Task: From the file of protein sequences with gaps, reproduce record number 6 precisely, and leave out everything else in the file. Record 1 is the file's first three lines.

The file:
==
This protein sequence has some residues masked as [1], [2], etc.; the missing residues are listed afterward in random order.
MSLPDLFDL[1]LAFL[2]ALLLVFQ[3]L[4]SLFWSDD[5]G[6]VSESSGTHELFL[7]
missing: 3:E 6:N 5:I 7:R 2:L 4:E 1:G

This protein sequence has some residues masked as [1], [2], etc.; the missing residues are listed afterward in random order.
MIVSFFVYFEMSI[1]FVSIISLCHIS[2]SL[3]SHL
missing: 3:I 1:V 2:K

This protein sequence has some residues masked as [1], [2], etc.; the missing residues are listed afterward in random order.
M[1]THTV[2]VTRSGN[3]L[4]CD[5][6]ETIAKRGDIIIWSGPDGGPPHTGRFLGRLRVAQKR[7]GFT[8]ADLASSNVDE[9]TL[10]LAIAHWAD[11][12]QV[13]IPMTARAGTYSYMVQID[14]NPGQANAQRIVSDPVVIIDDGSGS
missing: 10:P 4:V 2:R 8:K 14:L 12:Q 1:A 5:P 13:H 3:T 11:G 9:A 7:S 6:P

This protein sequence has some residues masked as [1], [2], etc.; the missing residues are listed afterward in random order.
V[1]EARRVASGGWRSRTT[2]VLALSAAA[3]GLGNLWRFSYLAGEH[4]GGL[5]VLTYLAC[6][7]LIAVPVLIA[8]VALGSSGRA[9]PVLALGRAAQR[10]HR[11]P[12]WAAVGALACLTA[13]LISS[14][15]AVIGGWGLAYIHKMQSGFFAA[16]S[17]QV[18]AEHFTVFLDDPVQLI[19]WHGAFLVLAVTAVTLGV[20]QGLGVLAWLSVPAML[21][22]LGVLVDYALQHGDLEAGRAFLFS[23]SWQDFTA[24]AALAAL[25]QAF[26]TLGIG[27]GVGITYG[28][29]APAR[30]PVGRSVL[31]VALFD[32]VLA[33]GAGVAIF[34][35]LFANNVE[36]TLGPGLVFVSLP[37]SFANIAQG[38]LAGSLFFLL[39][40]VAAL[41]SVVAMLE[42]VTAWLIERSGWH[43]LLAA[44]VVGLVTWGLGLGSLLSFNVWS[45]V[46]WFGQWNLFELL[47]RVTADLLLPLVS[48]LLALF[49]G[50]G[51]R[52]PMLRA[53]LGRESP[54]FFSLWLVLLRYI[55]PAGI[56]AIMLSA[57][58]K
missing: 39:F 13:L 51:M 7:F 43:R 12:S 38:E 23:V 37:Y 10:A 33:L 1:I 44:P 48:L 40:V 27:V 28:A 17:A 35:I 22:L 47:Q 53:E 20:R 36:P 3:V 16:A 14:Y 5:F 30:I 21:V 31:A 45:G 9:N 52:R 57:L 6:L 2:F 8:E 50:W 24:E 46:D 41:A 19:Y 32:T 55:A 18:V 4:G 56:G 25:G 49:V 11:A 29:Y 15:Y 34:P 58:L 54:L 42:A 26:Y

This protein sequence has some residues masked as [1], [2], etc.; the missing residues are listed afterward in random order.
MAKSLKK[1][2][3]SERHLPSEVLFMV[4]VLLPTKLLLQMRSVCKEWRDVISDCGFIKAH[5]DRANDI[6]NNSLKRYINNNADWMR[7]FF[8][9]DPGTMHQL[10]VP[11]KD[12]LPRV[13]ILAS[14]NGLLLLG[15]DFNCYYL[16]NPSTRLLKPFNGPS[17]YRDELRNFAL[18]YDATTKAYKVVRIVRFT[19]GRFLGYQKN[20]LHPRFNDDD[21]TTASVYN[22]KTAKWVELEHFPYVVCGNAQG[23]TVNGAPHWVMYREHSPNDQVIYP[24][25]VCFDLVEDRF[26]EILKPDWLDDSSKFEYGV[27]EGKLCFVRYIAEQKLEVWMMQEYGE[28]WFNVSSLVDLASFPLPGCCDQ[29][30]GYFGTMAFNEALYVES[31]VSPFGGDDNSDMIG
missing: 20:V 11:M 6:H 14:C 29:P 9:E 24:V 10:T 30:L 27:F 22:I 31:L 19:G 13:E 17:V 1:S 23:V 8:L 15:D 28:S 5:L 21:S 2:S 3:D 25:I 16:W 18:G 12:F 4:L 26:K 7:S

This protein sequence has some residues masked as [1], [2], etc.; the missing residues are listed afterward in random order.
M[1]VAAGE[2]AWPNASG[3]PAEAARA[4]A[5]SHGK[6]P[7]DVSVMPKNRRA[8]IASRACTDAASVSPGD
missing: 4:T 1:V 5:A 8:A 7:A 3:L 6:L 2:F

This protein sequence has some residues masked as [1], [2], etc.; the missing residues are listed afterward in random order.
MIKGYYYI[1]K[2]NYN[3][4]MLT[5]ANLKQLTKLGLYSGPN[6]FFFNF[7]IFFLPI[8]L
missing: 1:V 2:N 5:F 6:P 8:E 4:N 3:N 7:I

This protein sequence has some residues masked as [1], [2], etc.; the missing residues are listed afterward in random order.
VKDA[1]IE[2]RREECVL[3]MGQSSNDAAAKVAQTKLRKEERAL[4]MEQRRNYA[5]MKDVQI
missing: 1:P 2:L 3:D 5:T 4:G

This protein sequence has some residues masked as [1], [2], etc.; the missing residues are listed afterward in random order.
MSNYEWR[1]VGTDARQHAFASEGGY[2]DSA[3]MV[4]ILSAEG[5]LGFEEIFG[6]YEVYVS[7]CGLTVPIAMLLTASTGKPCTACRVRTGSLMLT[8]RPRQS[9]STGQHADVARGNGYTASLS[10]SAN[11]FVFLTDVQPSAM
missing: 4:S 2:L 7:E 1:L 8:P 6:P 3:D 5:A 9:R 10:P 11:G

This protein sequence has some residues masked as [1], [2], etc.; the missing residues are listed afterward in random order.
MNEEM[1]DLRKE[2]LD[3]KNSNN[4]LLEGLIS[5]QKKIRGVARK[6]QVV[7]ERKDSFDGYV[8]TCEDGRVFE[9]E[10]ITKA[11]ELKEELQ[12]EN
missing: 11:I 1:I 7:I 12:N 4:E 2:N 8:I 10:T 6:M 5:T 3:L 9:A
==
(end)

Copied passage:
This protein sequence has some residues masked as [1], [2], etc.; the missing residues are listed afterward in random order.
M[1]VAAGE[2]AWPNASG[3]PAEAARA[4]A[5]SHGK[6]P[7]DVSVMPKNRRA[8]IASRACTDAASVSPGD
missing: 4:T 1:V 5:A 8:A 7:A 3:L 6:L 2:F